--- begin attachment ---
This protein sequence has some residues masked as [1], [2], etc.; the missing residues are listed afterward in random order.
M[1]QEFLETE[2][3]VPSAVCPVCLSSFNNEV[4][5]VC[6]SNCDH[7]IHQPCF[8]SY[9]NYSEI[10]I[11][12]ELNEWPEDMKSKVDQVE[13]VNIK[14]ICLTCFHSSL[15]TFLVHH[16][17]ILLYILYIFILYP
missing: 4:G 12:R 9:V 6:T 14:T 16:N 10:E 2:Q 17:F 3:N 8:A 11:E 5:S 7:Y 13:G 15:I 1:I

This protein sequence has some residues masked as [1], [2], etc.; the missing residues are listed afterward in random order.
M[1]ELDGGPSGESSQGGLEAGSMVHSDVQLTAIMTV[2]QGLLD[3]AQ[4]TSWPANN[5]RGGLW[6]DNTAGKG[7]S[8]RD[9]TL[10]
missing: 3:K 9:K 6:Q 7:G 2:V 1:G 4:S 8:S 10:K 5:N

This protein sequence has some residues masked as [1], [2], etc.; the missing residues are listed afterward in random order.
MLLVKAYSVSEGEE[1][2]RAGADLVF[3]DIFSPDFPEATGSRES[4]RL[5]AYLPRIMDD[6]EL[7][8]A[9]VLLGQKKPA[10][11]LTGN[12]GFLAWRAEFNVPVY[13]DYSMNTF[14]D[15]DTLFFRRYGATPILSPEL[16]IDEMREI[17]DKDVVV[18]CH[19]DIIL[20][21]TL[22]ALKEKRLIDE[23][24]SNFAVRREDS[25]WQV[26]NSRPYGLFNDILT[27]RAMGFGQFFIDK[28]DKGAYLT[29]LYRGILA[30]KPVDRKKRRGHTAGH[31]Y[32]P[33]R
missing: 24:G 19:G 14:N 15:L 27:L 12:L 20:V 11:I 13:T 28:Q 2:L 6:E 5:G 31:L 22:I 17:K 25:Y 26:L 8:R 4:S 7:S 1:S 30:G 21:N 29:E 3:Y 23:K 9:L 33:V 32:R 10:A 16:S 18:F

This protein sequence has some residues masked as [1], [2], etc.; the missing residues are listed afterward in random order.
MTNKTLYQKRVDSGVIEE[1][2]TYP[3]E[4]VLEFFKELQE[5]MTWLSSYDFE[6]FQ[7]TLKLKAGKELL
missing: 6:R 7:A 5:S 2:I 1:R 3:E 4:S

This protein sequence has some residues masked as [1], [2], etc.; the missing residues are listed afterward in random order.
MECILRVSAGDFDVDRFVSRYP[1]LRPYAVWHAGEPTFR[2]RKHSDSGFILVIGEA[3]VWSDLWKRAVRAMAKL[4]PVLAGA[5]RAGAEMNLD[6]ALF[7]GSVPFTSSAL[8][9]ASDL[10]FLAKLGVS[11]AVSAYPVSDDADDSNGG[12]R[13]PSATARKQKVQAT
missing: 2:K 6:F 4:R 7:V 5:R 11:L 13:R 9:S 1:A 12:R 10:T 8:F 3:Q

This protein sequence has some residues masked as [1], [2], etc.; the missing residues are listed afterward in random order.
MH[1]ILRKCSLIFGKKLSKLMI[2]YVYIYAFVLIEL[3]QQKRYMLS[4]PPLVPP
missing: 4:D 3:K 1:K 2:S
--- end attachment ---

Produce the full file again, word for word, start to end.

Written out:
This protein sequence has some residues masked as [1], [2], etc.; the missing residues are listed afterward in random order.
M[1]QEFLETE[2][3]VPSAVCPVCLSSFNNEV[4][5]VC[6]SNCDH[7]IHQPCF[8]SY[9]NYSEI[10]I[11][12]ELNEWPEDMKSKVDQVE[13]VNIK[14]ICLTCFHSSL[15]TFLVHH[16][17]ILLYILYIFILYP
missing: 4:G 12:R 9:V 6:T 14:T 16:N 10:E 2:Q 17:F 3:N 8:A 11:E 5:S 7:Y 13:G 15:I 1:I

This protein sequence has some residues masked as [1], [2], etc.; the missing residues are listed afterward in random order.
M[1]ELDGGPSGESSQGGLEAGSMVHSDVQLTAIMTV[2]QGLLD[3]AQ[4]TSWPANN[5]RGGLW[6]DNTAGKG[7]S[8]RD[9]TL[10]
missing: 3:K 9:K 6:Q 7:G 2:V 1:G 4:S 8:S 10:K 5:N

This protein sequence has some residues masked as [1], [2], etc.; the missing residues are listed afterward in random order.
MLLVKAYSVSEGEE[1][2]RAGADLVF[3]DIFSPDFPEATGSRES[4]RL[5]AYLPRIMDD[6]EL[7][8]A[9]VLLGQKKPA[10][11]LTGN[12]GFLAWRAEFNVPVY[13]DYSMNTF[14]D[15]DTLFFRRYGATPILSPEL[16]IDEMREI[17]DKDVVV[18]CH[19]DIIL[20][21]TL[22]ALKEKRLIDE[23][24]SNFAVRREDS[25]WQV[26]NSRPYGLFNDILT[27]RAMGFGQFFIDK[28]DKGAYLT[29]LYRGILA[30]KPVDRKKRRGHTAGH[31]Y[32]P[33]R
missing: 24:G 19:G 14:N 15:L 27:L 12:L 20:V 11:I 13:T 28:Q 2:L 6:E 5:G 31:L 22:I 17:K 25:Y 26:L 8:R 4:S 7:S 1:S 30:G 21:N 29:E 3:Y 23:K 9:L 33:V 32:R 10:A 16:S 18:F

This protein sequence has some residues masked as [1], [2], etc.; the missing residues are listed afterward in random order.
MTNKTLYQKRVDSGVIEE[1][2]TYP[3]E[4]VLEFFKELQE[5]MTWLSSYDFE[6]FQ[7]TLKLKAGKELL
missing: 6:R 7:A 5:S 2:I 1:R 3:E 4:S

This protein sequence has some residues masked as [1], [2], etc.; the missing residues are listed afterward in random order.
MECILRVSAGDFDVDRFVSRYP[1]LRPYAVWHAGEPTFR[2]RKHSDSGFILVIGEA[3]VWSDLWKRAVRAMAKL[4]PVLAGA[5]RAGAEMNLD[6]ALF[7]GSVPFTSSAL[8][9]ASDL[10]FLAKLGVS[11]AVSAYPVSDDADDSNGG[12]R[13]PSATARKQKVQAT
missing: 2:K 6:F 4:R 7:V 5:R 11:L 13:R 9:S 1:A 12:R 10:T 8:F 3:Q

This protein sequence has some residues masked as [1], [2], etc.; the missing residues are listed afterward in random order.
MH[1]ILRKCSLIFGKKLSKLMI[2]YVYIYAFVLIEL[3]QQKRYMLS[4]PPLVPP
missing: 4:D 3:K 1:K 2:S